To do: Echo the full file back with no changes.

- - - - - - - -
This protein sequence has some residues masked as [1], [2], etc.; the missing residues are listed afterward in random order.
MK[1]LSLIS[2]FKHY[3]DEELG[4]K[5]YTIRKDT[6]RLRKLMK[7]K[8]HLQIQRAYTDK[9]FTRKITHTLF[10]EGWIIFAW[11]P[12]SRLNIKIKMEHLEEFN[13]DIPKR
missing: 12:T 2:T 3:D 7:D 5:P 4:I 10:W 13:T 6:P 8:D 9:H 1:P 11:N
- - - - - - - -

This protein sequence has some residues masked as [1], [2], etc.; the missing residues are listed afterward in random order.
MK[1]LSLIS[2]FKHY[3]DEELG[4]K[5]YTIRKDT[6]RLRKLMK[7]K[8]HLQIQRAYTDK[9]FTRKITHTLF[10]EGWIIFAW[11]P[12]SRLNIKIKMEHLEEFN[13]DIPKR
missing: 12:T 2:T 3:D 7:D 5:P 4:I 10:W 13:T 6:P 8:D 9:H 1:P 11:N